Happy Asian Pacific American Heritage Month everyone! May is a tough month to reflect on my roots and the stories of other Asian Americans, partly because there are cool holidays like Cinco De Mayo (which is no small deal in Texas), and partly because May is when all the transitions at school happen. But the wonders of the internet keep getting better as I can now subscribe to feeds that show up in my email, or as friends on Facebook posts important reminders.
In this post I want to start my month-long blog series on Asian American social issues by returning to the Los Angeles Riots of 1992 (yeah it’s a rough story to start a month of celebration, but hey this is sociology). Last time I looked at the Riots from the perspective of the motivations behind some of those who normally don’t behave is ways that exemplify social disorder. Most of those in the area stayed indoors but nevertheless there was a great deal of damage and tragic loss of life. This time I’d like to share some of the things sociologists have talked about regarding Korean Americans, particularly their businesses.
If you recall, the LA Times had a little map of the extent of the businesses that were damaged or destroyed during the riots. Most of these were Korean-owned. This raises two questions. Why are there so many Korean-owned businesses and why are they concentrated in lower-income areas? The answers are complicated but they illuminate some important dynamics that we overlook when we think about the role of race in modern America.
In the 1970s and 1980s immigration from South Korea was running pretty steadily. Unlike earlier immigrants however, the ones from eastern Europe prior to World War II, Korean immigrants were often college-educated, and some had modest savings (remember the Korean dollar (aka won) was very weak until recently) to help them get planted when they made the move to America. But like other immigrants for whom English was not one’s native tongue, language barriers and cultural differences (inappropriate attire, miscommunication etc.) kept many of these Korean immigrants from landing salary jobs. So, a number of them tried their hand at self-employment. With some starting capital, and a little guidance from other Koreans who also ran businesses, they too could make a living selling goods.
What kinds of goods could Korean immigrants sell? Ever notice the nation of origin of your sneakers, handbags, and other daily products you use? A lot of them were (and to some degree still are) made in, ta-da, Korea. So it makes sense that Korean immigrants can develop a network where they can purchase goods wholesale from Korean businesses in Korea and sell them here at a local store.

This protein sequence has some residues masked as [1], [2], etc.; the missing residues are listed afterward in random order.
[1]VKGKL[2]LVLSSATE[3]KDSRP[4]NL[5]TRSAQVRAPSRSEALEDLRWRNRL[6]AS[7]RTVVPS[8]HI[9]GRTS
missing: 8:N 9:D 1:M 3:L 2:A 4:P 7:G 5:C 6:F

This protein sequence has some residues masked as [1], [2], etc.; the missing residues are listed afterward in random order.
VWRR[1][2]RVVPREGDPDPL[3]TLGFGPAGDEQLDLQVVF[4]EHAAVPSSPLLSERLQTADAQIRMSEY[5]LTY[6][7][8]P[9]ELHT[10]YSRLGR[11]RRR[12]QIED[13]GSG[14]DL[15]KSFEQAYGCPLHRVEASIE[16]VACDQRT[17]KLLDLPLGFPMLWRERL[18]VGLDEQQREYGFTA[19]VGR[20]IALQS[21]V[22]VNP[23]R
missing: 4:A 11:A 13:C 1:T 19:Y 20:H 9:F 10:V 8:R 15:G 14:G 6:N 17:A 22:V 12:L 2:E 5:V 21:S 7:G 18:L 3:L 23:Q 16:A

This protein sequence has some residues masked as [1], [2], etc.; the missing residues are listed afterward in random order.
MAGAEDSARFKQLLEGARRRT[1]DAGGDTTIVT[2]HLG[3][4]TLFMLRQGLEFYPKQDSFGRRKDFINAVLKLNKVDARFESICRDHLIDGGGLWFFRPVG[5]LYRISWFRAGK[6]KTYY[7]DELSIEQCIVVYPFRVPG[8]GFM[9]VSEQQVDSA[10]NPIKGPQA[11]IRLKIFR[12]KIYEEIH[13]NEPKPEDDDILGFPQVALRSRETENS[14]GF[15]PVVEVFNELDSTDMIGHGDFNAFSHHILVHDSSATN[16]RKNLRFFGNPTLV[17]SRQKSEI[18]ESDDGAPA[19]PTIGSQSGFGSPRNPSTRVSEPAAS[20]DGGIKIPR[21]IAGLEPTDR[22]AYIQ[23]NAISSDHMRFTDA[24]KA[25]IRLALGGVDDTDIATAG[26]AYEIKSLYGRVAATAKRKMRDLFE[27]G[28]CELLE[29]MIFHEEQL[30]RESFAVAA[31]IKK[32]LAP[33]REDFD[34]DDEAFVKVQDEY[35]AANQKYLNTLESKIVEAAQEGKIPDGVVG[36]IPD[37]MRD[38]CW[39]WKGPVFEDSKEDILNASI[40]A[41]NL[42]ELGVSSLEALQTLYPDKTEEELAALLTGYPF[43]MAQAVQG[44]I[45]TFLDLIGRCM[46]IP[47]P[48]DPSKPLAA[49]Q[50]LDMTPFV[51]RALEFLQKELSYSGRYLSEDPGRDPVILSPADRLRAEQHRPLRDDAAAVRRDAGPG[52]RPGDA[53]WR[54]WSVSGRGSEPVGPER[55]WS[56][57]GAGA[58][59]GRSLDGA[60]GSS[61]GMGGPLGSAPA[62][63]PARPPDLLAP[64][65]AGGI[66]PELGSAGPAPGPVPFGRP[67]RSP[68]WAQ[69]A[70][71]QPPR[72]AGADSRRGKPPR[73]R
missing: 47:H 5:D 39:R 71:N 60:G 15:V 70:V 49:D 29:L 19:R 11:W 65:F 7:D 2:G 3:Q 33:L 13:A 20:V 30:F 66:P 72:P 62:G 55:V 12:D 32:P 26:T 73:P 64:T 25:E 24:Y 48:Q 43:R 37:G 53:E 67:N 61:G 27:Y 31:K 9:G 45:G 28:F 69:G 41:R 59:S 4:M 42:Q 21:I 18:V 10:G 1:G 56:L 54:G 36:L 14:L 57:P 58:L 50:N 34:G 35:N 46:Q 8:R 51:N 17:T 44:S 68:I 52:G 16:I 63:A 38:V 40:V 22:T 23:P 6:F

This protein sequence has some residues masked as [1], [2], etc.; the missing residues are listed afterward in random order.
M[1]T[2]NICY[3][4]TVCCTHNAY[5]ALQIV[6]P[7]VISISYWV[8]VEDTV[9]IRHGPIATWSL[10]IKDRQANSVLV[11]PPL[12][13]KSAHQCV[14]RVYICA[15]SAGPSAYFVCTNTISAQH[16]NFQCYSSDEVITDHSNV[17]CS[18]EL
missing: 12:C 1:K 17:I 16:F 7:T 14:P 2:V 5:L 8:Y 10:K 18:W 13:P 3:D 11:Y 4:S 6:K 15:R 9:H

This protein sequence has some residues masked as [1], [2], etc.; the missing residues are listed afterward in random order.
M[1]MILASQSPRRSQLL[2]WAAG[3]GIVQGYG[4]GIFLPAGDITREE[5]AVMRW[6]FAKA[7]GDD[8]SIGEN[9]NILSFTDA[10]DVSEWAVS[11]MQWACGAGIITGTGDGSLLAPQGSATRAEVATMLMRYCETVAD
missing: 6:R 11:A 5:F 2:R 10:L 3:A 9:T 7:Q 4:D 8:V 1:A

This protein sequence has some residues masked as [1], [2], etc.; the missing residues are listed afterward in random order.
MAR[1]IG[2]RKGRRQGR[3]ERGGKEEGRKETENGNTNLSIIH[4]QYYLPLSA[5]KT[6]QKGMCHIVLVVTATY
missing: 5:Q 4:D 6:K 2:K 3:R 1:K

Of course, prior to the days of the internet, businesses needed physical locations, real estate. Real estate is valuated based on location, better locations of real estate cost more. So what’s an immigrant Korean going to do with the small nest egg or loan when it comes to locating a business? Poorer neighborhoods. Multiply this micro decision to thousands of Korean immigrants in New York, Chicago, and Los Angeles and you have the makings of ethnic entrepreneurship.
The second issue is why are there poor neighborhoods such that the commercial real estate was low enough in value to give these immigrants an opportunity to build a business? That too is a major issue of economic change in America. When goods are “made in Korea,” it often means they are not made in America. Lots of jobs that low-income and lower-educated Americans qualify for were being shipped off to other countries where the wages were lower than the US- many of these jobs are now defined as sweatshop labor we hear about in the news. So without jobs for working-class Americans, regardless of color, you have larger concentrations of out-of-work folks living near each other. This happens as wealthier neighbors leave and the overall value of the neighborhood starts to decline, and becomes more affordable for someone who doesn’t make a lot.
So for a lot of Korean immigrants who are sometimes portrayed as model minorities, their story is indeed one that includes an incredible work ethic. My mother for example, ran a newsstand in downtown Philadelphia from 530am to 630pm with a 30-45 minute commute one way while I was growing up. She got a break by not having to work weekends, which was not the case for a number of my friends whose parents basically worked all day Saturday and a good part of Sunday afternoon after church.
But in a multiracial context, the Koreans appear as if they are somehow the only ones that work hard. Sociology helps us to see that these Asian Americans had several advantages (education, some savings, business networks) at their disposal in a changing economic context (outsourcing of consumer product manufacturing to Korea) that helped their local entrepreneurial endeavors. Meanwhile multi-generational African Americans and first-generation immigrant Latinos who live near these businesses remain unemployed due to global outsourcing. As a Korean American, I’m moved at the stories of perseverance of so many of these Korean business owners, including those who lost their livelihoods in the riots of 1992. But as a Korean American Christian I feel called to correct our misperceptions that all minorities have the same socioeconomic conditions and opportunities. We should celebrate the successes of any group, but we should do so with a better and clearer understanding that those successes are built on very particular circumstances which are not available to all.